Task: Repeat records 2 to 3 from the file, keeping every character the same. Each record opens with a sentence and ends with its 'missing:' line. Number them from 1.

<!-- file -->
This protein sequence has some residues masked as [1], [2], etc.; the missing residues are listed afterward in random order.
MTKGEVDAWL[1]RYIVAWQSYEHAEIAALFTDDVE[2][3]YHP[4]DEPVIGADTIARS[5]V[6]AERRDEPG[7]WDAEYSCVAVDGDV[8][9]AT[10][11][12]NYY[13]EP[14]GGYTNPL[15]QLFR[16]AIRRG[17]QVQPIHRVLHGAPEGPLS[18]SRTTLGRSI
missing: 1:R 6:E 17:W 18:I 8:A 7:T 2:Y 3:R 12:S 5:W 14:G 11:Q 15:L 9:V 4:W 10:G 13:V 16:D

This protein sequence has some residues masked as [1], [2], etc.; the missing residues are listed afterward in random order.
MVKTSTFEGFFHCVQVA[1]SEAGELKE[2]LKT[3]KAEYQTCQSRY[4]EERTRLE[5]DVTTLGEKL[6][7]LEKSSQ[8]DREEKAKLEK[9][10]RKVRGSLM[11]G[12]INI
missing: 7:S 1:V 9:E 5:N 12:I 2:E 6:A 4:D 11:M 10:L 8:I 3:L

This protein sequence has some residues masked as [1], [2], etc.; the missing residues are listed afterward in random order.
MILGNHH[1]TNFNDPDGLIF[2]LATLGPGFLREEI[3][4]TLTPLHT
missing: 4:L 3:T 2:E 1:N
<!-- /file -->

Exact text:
This protein sequence has some residues masked as [1], [2], etc.; the missing residues are listed afterward in random order.
MVKTSTFEGFFHCVQVA[1]SEAGELKE[2]LKT[3]KAEYQTCQSRY[4]EERTRLE[5]DVTTLGEKL[6][7]LEKSSQ[8]DREEKAKLEK[9][10]RKVRGSLM[11]G[12]INI
missing: 7:S 1:V 9:E 5:N 12:I 2:E 6:A 4:D 11:M 10:L 8:I 3:L

This protein sequence has some residues masked as [1], [2], etc.; the missing residues are listed afterward in random order.
MILGNHH[1]TNFNDPDGLIF[2]LATLGPGFLREEI[3][4]TLTPLHT
missing: 4:L 3:T 2:E 1:N